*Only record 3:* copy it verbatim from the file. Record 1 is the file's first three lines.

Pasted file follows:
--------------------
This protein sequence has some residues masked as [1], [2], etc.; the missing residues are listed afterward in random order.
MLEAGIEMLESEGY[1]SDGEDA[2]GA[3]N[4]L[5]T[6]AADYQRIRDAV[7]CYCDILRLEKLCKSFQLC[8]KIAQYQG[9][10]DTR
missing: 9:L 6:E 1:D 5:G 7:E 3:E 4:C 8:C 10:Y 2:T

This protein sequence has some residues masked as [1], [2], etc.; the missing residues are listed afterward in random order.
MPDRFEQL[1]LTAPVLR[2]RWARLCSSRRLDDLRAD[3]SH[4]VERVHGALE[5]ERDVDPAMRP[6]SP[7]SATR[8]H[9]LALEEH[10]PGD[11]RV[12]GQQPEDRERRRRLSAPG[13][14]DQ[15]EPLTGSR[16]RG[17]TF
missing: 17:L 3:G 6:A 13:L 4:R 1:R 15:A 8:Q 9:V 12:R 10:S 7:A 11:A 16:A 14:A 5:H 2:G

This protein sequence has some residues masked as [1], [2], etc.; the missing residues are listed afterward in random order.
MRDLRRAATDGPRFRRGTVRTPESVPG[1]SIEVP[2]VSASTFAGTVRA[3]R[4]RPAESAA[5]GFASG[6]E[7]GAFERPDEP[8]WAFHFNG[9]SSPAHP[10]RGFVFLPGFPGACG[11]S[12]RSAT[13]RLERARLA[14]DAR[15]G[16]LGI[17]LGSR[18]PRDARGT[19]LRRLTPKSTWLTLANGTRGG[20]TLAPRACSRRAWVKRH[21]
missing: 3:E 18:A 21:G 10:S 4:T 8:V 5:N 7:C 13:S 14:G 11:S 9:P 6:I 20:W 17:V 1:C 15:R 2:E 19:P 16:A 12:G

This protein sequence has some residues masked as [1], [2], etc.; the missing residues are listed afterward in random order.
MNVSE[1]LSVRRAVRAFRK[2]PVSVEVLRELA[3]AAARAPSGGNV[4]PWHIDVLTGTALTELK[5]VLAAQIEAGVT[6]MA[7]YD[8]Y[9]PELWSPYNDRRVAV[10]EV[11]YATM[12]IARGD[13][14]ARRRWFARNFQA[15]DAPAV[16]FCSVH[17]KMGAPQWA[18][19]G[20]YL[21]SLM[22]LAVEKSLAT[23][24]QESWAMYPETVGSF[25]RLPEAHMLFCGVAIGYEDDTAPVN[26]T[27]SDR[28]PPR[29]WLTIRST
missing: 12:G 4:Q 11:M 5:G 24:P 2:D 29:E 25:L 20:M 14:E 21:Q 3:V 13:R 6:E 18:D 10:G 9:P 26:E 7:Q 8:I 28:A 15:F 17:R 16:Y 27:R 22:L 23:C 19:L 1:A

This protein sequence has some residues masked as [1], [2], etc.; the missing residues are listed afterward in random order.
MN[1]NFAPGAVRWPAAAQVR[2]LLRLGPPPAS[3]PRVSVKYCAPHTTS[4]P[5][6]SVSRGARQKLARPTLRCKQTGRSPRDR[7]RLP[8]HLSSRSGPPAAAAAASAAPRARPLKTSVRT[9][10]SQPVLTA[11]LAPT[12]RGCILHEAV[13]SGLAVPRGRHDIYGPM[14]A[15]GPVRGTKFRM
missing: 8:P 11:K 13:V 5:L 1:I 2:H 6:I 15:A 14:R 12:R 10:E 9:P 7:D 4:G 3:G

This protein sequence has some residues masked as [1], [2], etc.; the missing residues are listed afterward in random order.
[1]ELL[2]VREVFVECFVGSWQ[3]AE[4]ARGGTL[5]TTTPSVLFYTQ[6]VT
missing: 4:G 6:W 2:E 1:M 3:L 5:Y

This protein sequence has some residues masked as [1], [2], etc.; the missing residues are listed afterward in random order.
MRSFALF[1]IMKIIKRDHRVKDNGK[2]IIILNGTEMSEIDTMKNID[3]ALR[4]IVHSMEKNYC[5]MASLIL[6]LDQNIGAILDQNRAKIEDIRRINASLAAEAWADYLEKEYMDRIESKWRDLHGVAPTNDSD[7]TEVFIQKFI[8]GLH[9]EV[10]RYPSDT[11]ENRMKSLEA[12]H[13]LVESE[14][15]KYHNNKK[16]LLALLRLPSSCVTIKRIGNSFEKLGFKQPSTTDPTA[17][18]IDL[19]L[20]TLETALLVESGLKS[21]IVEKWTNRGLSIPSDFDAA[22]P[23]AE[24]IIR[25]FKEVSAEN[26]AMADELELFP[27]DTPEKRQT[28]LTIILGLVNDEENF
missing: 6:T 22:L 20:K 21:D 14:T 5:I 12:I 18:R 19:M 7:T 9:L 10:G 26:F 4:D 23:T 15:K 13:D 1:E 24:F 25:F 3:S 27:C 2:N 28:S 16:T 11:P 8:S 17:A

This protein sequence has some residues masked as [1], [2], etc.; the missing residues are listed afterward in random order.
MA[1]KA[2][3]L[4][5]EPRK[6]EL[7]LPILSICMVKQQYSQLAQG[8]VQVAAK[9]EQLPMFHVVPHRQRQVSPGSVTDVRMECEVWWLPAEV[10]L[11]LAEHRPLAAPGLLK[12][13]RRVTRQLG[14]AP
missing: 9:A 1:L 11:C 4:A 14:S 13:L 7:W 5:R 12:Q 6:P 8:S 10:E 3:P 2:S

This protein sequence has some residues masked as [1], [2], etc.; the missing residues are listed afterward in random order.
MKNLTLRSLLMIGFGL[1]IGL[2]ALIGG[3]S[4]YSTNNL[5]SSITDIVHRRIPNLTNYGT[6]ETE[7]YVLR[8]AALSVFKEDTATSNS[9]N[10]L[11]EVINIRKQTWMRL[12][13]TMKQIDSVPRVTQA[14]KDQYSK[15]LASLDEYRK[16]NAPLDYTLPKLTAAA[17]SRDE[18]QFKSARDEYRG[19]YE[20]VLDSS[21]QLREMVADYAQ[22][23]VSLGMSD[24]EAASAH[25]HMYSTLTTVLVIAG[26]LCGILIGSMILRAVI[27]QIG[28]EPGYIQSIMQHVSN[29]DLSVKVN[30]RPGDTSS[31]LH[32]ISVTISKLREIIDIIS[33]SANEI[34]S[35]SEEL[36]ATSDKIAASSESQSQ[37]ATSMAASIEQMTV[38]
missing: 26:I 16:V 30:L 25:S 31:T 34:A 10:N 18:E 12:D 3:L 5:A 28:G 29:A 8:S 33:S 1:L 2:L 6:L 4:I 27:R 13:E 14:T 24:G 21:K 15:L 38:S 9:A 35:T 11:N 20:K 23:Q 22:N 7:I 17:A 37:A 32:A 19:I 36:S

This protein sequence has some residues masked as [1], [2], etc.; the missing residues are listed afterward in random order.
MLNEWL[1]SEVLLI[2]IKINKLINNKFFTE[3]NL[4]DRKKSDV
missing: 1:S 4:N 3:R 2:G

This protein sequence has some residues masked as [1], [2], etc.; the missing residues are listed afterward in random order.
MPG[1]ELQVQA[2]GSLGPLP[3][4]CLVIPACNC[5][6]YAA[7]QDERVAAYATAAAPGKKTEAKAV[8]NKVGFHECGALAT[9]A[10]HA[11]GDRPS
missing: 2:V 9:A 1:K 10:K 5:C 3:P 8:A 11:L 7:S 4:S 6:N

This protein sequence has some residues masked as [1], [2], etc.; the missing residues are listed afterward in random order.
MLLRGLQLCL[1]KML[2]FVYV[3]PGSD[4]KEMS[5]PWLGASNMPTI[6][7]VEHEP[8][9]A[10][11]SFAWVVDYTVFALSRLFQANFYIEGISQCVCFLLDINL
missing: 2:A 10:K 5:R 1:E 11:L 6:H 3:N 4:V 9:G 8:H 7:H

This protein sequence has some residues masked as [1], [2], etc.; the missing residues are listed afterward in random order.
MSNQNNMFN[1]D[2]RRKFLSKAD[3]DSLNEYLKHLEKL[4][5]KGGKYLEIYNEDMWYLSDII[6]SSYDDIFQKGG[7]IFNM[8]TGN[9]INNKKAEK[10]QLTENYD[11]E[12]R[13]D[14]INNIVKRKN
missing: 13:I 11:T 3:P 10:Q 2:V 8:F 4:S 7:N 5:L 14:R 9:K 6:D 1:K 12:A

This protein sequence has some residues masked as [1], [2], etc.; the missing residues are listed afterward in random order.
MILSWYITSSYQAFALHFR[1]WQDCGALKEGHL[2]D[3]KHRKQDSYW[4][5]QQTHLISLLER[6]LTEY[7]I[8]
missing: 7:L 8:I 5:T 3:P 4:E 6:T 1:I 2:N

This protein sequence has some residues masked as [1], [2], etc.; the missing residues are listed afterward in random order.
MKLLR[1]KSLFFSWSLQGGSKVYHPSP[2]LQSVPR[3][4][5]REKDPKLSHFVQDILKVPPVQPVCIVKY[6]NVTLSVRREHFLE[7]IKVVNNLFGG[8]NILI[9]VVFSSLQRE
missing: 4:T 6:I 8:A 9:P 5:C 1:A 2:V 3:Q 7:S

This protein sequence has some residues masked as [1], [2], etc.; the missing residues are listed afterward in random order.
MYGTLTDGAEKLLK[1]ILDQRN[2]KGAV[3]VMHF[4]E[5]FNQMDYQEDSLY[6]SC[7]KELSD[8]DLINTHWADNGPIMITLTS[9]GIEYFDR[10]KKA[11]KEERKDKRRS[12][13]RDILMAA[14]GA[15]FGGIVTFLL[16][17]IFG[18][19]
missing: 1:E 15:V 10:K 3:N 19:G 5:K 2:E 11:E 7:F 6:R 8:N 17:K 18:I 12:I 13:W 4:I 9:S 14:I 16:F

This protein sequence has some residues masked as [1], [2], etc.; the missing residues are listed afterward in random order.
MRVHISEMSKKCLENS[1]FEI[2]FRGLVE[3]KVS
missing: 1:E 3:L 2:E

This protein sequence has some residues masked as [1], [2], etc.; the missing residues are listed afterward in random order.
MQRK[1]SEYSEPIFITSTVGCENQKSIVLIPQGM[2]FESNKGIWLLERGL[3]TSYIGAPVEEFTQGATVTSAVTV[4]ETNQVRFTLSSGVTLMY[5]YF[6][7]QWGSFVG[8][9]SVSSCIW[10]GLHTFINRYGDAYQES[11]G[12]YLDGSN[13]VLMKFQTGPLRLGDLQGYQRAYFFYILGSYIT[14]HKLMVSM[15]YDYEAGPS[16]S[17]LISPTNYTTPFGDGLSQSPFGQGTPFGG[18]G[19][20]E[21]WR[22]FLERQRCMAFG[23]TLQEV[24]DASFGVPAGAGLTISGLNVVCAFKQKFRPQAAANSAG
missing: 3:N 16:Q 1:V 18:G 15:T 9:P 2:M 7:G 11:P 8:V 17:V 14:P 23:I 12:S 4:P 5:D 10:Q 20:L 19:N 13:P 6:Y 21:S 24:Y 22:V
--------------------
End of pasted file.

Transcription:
This protein sequence has some residues masked as [1], [2], etc.; the missing residues are listed afterward in random order.
MRDLRRAATDGPRFRRGTVRTPESVPG[1]SIEVP[2]VSASTFAGTVRA[3]R[4]RPAESAA[5]GFASG[6]E[7]GAFERPDEP[8]WAFHFNG[9]SSPAHP[10]RGFVFLPGFPGACG[11]S[12]RSAT[13]RLERARLA[14]DAR[15]G[16]LGI[17]LGSR[18]PRDARGT[19]LRRLTPKSTWLTLANGTRGG[20]TLAPRACSRRAWVKRH[21]
missing: 3:E 18:A 21:G 10:S 4:T 8:V 5:N 7:C 13:S 14:G 11:S 9:P 6:I 20:W 17:V 1:C 15:R 2:E 19:P 16:A 12:G